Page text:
The D2 Hill Descent Control always seems to polarise opinion, with owners either loving it or hating it.
The problem with HDC seems to be that it looks pretty simple - put the TC in low and push the HDC button and off you go... The HDC will certainly operate this way but it's not necessarily going to be particularly effective!!
If you read the documentation covering HDC it becomes apparent that one of the factors driving it's adoption was the removal of the user lockable Centre Diff Lock. The concern was that loss of traction on a single wheel would render engine braking ineffective leading to loss of control of the vehicle. There are a couple of other safety concerns, such as neutral being selected - possibly due to gear lever being knocked out of gear during a rough descent?
All these concerns underscore the key point that HDC is intended to assist when engine braking alone is insufficient to control vehicle speed.
The premise therefore seems to be that HDC is a safety net which works in conjunction with engine braking rather than a replacement for engine braking.
How to use HDC
The Owners manual provides operating instructions for the HDC that are basic at best.
- HDC can be engaged in high or low range but only operates in Low Range.
- The green HDC light illuminates solid in Low, and flashes in High.
- Vehicle must be travelling at less than 50kmh/31mph.
- Clutch must not be pressed (manual vehicles only)
In the Driving Techniques sub-section of the Off-Road Driving section, the Descending steep slopes page contains additional information on how to use rather than simply enable HDC.
- Stop at least one vehicle length before the slope.
- Engage Low.
- Select 1st gear / D1.
- Engage HDC (ie press button).
- Unless necessary to stop do not touch brakes or clutch.
The manual also notes that if the vehicle begins to slide HDC will accelerate the vehicle to maintain directional stability, but will automatically slow the vehicle as soon as possible.
Refering to Tom Sheppard's The Land Rover Experience book (1994 edition), it's interesting to note that the HDC behaviour apparently matches the recommended driver action in the these circumstances.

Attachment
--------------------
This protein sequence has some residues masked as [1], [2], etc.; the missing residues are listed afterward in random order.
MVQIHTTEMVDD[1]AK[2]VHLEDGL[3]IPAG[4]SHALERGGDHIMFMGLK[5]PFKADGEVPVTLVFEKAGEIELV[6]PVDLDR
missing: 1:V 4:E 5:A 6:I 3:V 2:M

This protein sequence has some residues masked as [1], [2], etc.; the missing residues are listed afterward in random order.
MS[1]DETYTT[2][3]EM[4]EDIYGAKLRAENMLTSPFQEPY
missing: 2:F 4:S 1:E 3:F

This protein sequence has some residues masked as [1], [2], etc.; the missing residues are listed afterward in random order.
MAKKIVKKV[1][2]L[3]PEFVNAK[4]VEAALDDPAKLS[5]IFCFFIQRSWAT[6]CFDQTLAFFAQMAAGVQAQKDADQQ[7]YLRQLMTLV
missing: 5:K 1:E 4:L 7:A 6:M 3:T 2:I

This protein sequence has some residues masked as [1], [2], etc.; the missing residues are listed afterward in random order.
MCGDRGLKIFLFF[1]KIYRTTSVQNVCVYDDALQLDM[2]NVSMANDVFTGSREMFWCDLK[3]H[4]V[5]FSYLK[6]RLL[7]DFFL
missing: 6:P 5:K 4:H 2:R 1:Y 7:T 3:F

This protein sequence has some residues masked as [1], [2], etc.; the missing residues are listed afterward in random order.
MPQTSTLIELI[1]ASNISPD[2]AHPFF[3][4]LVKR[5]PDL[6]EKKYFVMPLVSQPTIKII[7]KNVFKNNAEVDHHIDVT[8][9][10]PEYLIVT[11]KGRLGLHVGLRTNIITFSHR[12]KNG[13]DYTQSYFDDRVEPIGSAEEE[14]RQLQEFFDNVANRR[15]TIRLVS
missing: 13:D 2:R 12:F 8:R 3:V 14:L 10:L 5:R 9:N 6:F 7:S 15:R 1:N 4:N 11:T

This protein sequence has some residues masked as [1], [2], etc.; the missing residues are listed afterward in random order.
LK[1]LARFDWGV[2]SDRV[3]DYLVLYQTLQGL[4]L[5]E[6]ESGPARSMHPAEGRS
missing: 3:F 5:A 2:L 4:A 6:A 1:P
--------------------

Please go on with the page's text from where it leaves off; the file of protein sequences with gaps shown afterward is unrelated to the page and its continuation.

Sheppard notes that If the ground is too slippery to provide the grip for the retardation of the throttle-off engine and you begin to slide, be ready to use the accelerator to help the wheels 'catch up' with the vehicle and eliminate any wheel slide.
He also comments that There may be occasions - typically long descents of loose ground or extremely slippery clay, steep initially - where low range 2nd gear will be better in order to preclude an initial sliding-wheel glissade.
My guess is that the claims that HDC "runs away" are based incidents where the Disco has started sliding due to loss of traction and HDC has accelerated in a attempt to regain control.
Autobox “Pro Tip”
For best engine braking in low range put the box into Manual mode by pressing the mode button immediately behind the shifter. As the Owners manual states “Manual mode will provide maximum vehicle control and engine braking - ideal for use in severe off-road conditions.“
What the manual doesn’t mention is that with 0% throttle the Auto will lock the torque convertor in 1 and 2 when revs exceed a specific value.
From testing I did a few years ago with a Nanocom 1 while watching the TC lockup (solenoid 3) it appears the lockup occurs at around 2000 rpm, and the Torque Convertor unlocks again when revs drop below this point. An AULRO user who is a big fan of this function says that it occurs at 1800 rpm and stays locked for much longer periods. As the Auto takes into consideration rpm, throttle, roadspeed and current engine torque plus preprogrammed shift maps so it’s quite possible that both data points are correct depending on conditions.
The low range, 1 or 2, 0% throttle lockup seems to correlate with a road speed slightly higher than the minimum target speed of the HDC. Even without the use of HDC this 0% throttle lockup noticably “pulls back” the speed. If you keep an eye on the Tacho you’ll see the revs spike when the lockup engages then drop back.
One of keys to understanding HDC is the concept of target speed. This is only mentioned in passing in the Owners manual but is well documented in RAVE and the New Discovery Technical Briefing pdfs.
The minimum target speed depends on the transmission type, gear selected, and the terrain being traversed. If the terrain is very rough, very slippery, or the vehicle is negotiating tight corners a “Reduced” mode of operation is triggered which lowers the minimum target speed. The table below gives the minimum speeds in kilometers per hour.
|Gear||Manual Normal||Manual Reduced||Auto Normal||Auto Reduced|
These minimum target speeds are used when the throttle input is 0%.
Below the mimimim target speeds engine braking is used to control speed.
The target speed can be raised to a maximum of 50kmh by applying throttle. For example, if you are driving down a hill using HDC and the gradient eases you can increase the speed the HDC activates by pressing the accelerator.
The HDC is designed in such a way that you can leave it enabled and drive on the throttle only. It's something that works quite well on the Auto, but I'd imagine that it might not be so much fun when changing gears using a manual!
If you give it a try you'll find that HDC applies brakes very gently when the road speed relatively high - as the road speed gets closer to mimimim target speed the application of brakes gets far more aggressive.